• Decreased interest in usual activities (e.g., work, school, friends, hobbies)
  • Difficulty concentrating
  • Fatigue, tiredness, loss of energy
  • Marked change in appetite, overeating, food cravings
  • Insomnia (difficulty sleeping) or sleeping too much
  • Feeling out of control or overwhelmed
  • Physical symptoms such as breast tenderness or swelling, headaches, joint or muscle pain, “bloating”, weight gain

I thought back over the years… my ex had once complained that every month, before my period I would “tear our life apart”… suddenly everything made sense: why I cycled but never experienced mania, why no matter how hard I tried, I would always dip, always end up exhausted, anxious and depressed.

Part of me was angry. I was a mental health worker and advocate, how did I not know about this? How had no doctor ever suggested it? How did something so big and so obvious stay hidden right there in plain sight?

The answer to all these questions is simple, though not necessarily easy to stomach. Like most, (if not all), women’s health issues, we are under-educated. More and more studies are coming out illustrating the drastically different experiences women and men have when seeking medical treatment. Women are considered to be imagining their symptoms, often treated with anxiety meds and told to rest. And moving beyond the patient-doctor interaction, our medical knowledge is based almost entirely on the study of the male body. Caroline Criado Perez presents numerous cases and data points of the bias in her new book “Invisible Women: Data Bias in a World Designed for Men.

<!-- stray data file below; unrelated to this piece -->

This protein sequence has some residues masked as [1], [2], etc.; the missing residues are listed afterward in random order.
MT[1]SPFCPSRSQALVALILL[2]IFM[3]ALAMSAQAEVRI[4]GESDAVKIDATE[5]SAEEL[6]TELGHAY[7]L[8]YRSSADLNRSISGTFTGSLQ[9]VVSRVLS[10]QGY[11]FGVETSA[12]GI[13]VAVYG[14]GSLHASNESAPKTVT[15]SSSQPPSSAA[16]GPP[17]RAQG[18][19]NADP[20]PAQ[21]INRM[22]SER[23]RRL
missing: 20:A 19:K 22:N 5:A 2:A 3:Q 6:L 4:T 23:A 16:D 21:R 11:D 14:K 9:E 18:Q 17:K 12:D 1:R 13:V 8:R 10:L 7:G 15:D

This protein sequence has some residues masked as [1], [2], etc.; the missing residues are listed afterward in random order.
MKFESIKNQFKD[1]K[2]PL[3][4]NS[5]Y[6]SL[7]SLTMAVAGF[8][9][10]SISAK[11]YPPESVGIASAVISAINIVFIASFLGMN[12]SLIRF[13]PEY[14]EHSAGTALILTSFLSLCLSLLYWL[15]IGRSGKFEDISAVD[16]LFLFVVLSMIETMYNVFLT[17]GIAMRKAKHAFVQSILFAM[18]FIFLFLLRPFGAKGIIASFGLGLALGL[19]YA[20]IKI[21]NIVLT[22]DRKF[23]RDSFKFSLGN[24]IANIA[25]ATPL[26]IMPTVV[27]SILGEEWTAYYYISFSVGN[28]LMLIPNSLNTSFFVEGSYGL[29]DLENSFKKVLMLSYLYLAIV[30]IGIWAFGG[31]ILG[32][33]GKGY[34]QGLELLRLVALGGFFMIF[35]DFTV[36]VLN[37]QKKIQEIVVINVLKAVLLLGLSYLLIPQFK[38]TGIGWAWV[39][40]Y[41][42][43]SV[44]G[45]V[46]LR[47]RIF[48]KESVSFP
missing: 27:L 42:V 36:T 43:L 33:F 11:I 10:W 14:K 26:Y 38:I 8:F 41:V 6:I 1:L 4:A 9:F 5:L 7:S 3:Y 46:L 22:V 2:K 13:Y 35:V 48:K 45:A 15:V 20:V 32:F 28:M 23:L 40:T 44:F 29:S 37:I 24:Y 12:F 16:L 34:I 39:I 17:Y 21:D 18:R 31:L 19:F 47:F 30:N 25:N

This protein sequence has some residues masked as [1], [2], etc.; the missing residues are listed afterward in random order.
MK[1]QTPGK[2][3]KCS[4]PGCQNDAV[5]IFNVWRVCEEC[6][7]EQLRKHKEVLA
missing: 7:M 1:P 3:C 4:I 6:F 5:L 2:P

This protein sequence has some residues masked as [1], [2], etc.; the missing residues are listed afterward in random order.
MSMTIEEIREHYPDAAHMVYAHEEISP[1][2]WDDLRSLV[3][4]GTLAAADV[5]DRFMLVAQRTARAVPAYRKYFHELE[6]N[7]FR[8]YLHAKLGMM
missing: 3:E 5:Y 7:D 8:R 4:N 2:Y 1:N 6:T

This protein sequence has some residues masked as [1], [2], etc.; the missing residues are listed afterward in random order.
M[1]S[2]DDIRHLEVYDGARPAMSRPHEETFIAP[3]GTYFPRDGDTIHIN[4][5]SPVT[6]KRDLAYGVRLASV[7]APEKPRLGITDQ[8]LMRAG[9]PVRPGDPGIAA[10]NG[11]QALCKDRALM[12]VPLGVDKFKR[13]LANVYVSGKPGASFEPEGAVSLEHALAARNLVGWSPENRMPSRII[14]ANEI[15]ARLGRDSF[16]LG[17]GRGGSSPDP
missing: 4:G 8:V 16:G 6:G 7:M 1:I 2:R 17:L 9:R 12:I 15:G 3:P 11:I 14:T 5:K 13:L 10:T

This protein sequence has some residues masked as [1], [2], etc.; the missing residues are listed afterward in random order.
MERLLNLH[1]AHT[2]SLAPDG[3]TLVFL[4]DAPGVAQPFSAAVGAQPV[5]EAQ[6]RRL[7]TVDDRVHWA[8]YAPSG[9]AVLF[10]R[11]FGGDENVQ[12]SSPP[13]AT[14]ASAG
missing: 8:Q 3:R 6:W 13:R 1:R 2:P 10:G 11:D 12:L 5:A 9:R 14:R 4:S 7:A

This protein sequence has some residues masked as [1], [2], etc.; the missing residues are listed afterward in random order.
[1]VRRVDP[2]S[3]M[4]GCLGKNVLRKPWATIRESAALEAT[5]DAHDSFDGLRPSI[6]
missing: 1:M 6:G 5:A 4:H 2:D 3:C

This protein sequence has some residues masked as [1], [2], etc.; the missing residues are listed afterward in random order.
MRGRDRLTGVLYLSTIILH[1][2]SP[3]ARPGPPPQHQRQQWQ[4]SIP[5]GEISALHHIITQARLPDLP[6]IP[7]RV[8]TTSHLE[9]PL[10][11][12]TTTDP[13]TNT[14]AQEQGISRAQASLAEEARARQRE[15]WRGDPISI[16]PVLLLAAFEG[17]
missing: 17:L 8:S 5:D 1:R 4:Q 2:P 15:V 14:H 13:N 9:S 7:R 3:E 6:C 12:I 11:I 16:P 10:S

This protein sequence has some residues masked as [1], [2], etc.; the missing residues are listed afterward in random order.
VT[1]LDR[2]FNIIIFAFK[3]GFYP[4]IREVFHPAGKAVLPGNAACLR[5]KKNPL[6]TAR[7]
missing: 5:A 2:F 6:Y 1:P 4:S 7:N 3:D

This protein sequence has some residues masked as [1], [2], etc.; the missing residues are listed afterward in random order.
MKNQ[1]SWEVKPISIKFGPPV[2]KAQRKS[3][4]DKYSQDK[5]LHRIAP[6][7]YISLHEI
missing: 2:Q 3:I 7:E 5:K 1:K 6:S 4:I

The reality is, if our healthcare system didn’t suffer from such extreme gender bias, the (male) psychiatrist who diagnosed me with rapid cycling bipolar would have asked me to track my moods against my cycle. My (female) doctor would have suggested the same at some point. This diagnosis could have been made almost twenty years ago, maybe saving me from dropping out of university, losing a full scholarship, missing a full semester of college, intense postpartum depression, maybe even divorce.

The simple truth is, if even one of my many medical practitioners had thought to consider PMDD, my life today might be very, very different.

Of course, getting hung up on “what ifs” for too long doesn’t help, so instead I look forward.

For the first time in years, I have real hope. I’m no longer scared of the ever-recurring funk that descends upon me, throwing my whole world into question. Instead I can plan my life in a way that respects and honours my body, my moods.

Few women ever find complete relief. Most, like me, take antidepressants to keep their moods manageable but still need to make significant life adjustments to manage. For me that means keeping my expectations low during my PMDD weeks. I don’t make a lot of plans. I give my loved ones a heads up on my mood. I rest as much as possible. I don’t judge myself for having an extra movie night with the kids or feeding them cereal for dinner (not that any busy modern mother should judge themselves, more to say about that another time).

I finally feel like I’m no longer stuck on a mood roller-coaster, smashing haphazardly through my life. Now, I’m the driver. I know there are high times and low points. I have the map. I can see the dips coming and give myself more compassion until I rise again. And in the good times, I can soak them up without worry that staying up too late or an extra piece of cake will mean an emotional crash the next day. I can’t control it, which for some might feel scary but for me, it’s incredibly freeing. Not being able to control it means it’s not my fault.

Statistics say that 1 in 20 women have PMDD but also that 90% of PMDD cases go undiagnosed so the numbers could easily be higher than suggested. If you experience mental health issues that seem to come and go, please take the time to track them along with your menstrual cycle for a few months. Knowledge is power. Sometimes we just need to understand our crazy in order to stop feeling so damn crazy.